On Feb. 20, 2008, Senators Joe Biden, John Kerry, and Chuck Hagel found themselves standing on a remote and snowbound mountain road in the vast wilderness of Kunar Province in eastern Afghanistan. They had been flying back from an army outpost to Bagram Air Base when a snowstorm forced their helicopter to make an emergency landing. Their lives were never in danger; but three or four hours would elapse, and night would fall, before a convoy from Bagram could reach the group and ferry them back to safety. Naturally, one wonders what these three members of the Senate Foreign Relations Committee said to one another while awaiting rescue. I recently learned the answer.
After a heartwarming anecdote about how Grandpa Al survived the Donora Blizzard of 1938, Biden said, "Some day soon, I'm going to be vice president, you're going to be secretary of state, and you're going to be secretary of defense -- and we're going to show that bright and clean and nice-looking black guy how to run the world."
Okay, that part I haven't been able to corroborate yet, but the rest of the story has been the subject of news accounts. Hagel told me about the trip in a 2009 conversation. He also told me that he and Biden had traveled all over the world together, that nobody knew national security like Biden did and that the vice president was dead right about the futility of an ambitious counterinsurgency campaign in Afghanistan. Oh, and on the 2008 trip, which had also included India and Pakistan, Biden and Kerry had concluded that the United States had to make a large-scale aid commitment to Pakistan -- the origin of the legislation ultimately known as Kerry-Lugar-Berman.
With Kerry now confirmed as secretary of state, and Hagel now undergoing a ritual scourging which will almost certainly lead to confirmation as secretary of defense, Barack Obama's national security team will be lead by an old boys club whose members have traveled, advised, and pooled ideas with each other for years. The fourth member of the club, national security advisor Tom Donilon, said to me a few years back that he could hardly remember a time when he didn't know Biden. Donilon's new deputy, Antony Blinken, is Biden's former chief foreign policy aide. Biden once told me that he was one of Kerry's few good friends in the Senate, and saw himself as Kerry's "interlocutor" with the White House.
I always thought that the "team of rivals" imagery from 2009 was way overdone, but it's true that none of the senior figures knew one another well, and Obama had to deputize Biden to smooth friction among them. That's over; now the national security team looks like a golfing foursome.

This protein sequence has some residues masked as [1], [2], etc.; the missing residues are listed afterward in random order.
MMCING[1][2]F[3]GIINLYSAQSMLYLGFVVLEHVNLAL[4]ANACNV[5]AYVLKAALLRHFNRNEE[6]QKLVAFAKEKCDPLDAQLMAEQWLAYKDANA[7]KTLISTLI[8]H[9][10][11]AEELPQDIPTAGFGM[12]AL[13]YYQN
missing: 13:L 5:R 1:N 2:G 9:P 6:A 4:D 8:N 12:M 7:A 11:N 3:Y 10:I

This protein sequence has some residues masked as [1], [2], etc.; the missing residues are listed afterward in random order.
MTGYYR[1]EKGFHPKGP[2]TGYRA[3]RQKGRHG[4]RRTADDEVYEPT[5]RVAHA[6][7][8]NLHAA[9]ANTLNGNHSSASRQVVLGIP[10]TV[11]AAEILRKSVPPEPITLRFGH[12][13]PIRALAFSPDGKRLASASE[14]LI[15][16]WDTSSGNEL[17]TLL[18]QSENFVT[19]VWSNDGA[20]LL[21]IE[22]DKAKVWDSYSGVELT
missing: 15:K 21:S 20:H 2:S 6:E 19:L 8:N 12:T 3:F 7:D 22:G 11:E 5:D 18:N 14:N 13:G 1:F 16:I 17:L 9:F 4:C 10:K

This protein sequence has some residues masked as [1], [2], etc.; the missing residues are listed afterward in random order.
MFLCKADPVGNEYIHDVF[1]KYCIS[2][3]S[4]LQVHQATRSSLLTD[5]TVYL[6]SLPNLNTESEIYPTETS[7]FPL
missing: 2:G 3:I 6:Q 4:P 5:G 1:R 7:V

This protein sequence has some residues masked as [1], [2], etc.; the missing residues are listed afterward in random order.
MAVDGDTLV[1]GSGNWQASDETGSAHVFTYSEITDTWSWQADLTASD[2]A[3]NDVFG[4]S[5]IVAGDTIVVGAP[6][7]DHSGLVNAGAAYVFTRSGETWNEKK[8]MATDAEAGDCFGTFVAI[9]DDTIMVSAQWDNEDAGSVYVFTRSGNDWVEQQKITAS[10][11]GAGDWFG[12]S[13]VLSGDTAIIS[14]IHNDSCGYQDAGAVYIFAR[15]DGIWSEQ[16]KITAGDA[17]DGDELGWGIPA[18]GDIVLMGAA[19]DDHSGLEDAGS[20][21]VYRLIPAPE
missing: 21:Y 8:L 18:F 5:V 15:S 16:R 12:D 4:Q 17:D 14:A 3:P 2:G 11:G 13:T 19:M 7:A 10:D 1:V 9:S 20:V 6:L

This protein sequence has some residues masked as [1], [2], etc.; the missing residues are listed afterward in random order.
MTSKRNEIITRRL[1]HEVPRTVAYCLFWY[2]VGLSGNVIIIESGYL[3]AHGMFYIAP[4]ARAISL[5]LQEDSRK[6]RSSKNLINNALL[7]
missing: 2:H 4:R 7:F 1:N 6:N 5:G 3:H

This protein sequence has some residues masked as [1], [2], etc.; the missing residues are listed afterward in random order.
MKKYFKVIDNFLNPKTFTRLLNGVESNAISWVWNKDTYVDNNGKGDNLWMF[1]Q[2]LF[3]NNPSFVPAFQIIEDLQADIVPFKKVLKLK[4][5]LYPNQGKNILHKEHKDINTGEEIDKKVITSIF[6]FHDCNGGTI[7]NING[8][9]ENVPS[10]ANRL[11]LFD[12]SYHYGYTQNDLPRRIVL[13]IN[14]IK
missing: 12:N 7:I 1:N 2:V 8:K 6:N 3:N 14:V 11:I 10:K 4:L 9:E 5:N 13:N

Does it matter? In another interview, in 2011, Hagel told me that Kerry, as chairman of the Senate Foreign Relations Committee, "bolstered Joe Biden's global view of strategic issues and international affairs." Hagel's point was that Biden very much needed the help, since the people then closest to President Obama -- David Axelrod, Valerie Jarrett, Robert Gibbs, Rahm Emanuel -- knew very little about the world. Strategic thinking had been missing from the White House, Hagel said, since the administration of the first George Bush. Hagel was hardly the only person to complain that foreign policy in Obama's first term was driven by political calculation and ad hoc reactions. It's reasonable to hope that the execution of foreign policy in Obama II will be less reactive and more consistent.
But what about the content? The first thing that needs to be said is that the identity and views of Obama's chief advisors will not change the president's obvious wish to narrow the scope of American foreign policy: to withdraw from existing military entanglements and avoid new ones, so as to save his political capital for the epochal battles to come over taxes, entitlements, immigration, and gun control. And it's hard to believe that an increasingly confident president will choose to exercise less, rather than more, control over the formulation of national security policy. If the Afghanistan policy debate of 2009 occurred today, Obama would wrap it up much more quickly and decisively.